Uneven learning, but not necessarily unknown: Insights from the DfE research and Star Assessments

By Tamsin Moore

In our recent blog post, you will have seen an overview of the latest findings from our joint project with the Department for Education (DfE) and Education Policy Institute (EPI). This innovative research into the impact of COVID-19 on pupil attainment in England uses Renaissance Star Assessment data and information from the National Pupil Database to provide a robust estimate of the learning loss experienced by pupils in years 3-9 over this unique year.

We know that many Renaissance users have already taken actions to assess the impact of this disruption on their pupils. This latest release offers an insight into the national picture and provides a valuable benchmark with which to compare your pupils, with breakdowns provided by age, socio-economic status, and by region. So, if you are looking to get an idea of where your cohort sits, where should you begin? This blog aims to provide you with the practical steps needed to gauge the impact on your pupils and benchmark against the findings of this research.

The power of the Scaled Score

Much of the focus around these reports has spoken of the months of learning loss experienced by pupils, but such estimates are all based on the Renaissance Star Scaled Score. Many Star users will be comfortable with one or more of the scores provided after an assessment, whether that’s the Reading Age, NRSS, PR or SGP, but in many ways the Scaled Score is the unsung hero that ties them all together. From this raw score, both our criterion-referenced and normed-referenced scores are developed offering relative and actual attainment information for teachers. This single scale across primary and secondary is also linked to the national curriculum through Renaissance’s learning progression, showing teachers where a pupil is working and what they are ready to learn next (more on that to come!).

Now, this Scaled Score can also be used to compare your Star Reading and Maths results with the findings from the latest reports, giving you a vital indication on how pupils have fared following the disruption to their learning since March 2020. Much like the Renaissance KS2 SATs linking study, this research provides a Scaled Score benchmark which you can apply to your Star results. Of course, no one can know the precise impact of the pandemic on children’s learning, and these estimates should not be viewed as finite as there is some uncertainty around the estimates of learning loss. However, they do provide a robust indication at a country-wide level of how pupil’s learning was impacted, and we hope they can give some reassurance and provide a new perspective to your assessments.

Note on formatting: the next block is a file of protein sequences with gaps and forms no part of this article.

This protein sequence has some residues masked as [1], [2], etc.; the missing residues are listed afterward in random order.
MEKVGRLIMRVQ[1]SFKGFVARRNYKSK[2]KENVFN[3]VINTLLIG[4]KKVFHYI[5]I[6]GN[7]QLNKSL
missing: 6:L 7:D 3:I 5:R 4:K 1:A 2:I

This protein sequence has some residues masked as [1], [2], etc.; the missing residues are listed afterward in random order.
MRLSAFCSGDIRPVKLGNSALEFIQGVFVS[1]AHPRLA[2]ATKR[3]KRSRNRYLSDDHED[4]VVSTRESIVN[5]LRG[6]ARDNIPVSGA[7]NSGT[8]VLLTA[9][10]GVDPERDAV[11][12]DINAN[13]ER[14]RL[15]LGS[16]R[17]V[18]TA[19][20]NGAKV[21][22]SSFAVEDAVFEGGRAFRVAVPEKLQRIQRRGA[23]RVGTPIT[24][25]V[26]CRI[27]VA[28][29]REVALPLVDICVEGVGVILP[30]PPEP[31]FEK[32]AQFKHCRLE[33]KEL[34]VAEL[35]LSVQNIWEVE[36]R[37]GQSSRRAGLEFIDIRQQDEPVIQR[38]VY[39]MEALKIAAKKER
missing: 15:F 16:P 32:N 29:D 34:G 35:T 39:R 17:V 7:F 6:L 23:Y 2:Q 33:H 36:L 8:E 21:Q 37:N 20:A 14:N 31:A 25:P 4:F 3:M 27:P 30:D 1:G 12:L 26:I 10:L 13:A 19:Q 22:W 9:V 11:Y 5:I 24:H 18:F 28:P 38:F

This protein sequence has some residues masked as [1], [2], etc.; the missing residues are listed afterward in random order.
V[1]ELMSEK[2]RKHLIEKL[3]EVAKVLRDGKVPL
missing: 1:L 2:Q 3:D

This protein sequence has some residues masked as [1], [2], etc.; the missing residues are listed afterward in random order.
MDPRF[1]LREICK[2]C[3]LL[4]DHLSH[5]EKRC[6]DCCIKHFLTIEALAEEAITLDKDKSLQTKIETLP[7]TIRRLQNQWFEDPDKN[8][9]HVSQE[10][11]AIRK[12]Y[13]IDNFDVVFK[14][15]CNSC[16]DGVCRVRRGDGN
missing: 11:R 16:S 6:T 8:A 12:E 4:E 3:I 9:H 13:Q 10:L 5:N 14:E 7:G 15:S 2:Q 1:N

What does this research tell us?

The graphs below show the mean Scaled Scores in reading and maths in the first half of the autumn term in 2019/20 and 2020/21. These are presented for year groups 3, 6 and 9 in reading and 3 and 6 for maths, but the intervening years are also available in the Annex tables of Report 2, and at the bottom of this blog. As the Star attainment data was matched with pupil records in the National Pupil Database, you will also see breakdowns by several key characteristics and ethnicities, although sample sizes are smaller for these breakdowns so do interpret the results with some caution.

You will notice variations in the proportion of the change between the first bar to the second bar for each year group, as well as in the starting points from the pre-pandemic baseline. As is the pattern seen in national outcomes, historically pupils taking the Star Assessments perform better if they are female for reading or male for maths, worse if they are FSM Ever 6 or SEND, and EAL pupils who have recently arrived in the state school system in the last two years are at a disadvantage to other EAL pupils. The similarity in the pattern of these outcomes compared with those of national assessments, increases the confidence that the findings from this research on learning loss provide an accurate picture of the impact of time out of the classroom.

Report 2, Figure 2.1: Mean scaled scores in reading in the first half of the autumn term 2019/20 – 2020/21 for selected year groups by characteristics

Figure 2.2: Mean scaled scores in mathematics in the first half of the autumn term 2019/20 – 2020/21 for selected year groups by characteristics

As well as these mean Scaled Scores by year group and characteristic, EPI also calculated the average difference in Scaled Score points by sub-group. These average differences provide a rough measure by which you can compare changes in your own results year on year, and these are available in the Annex tables A8, A10 and A11.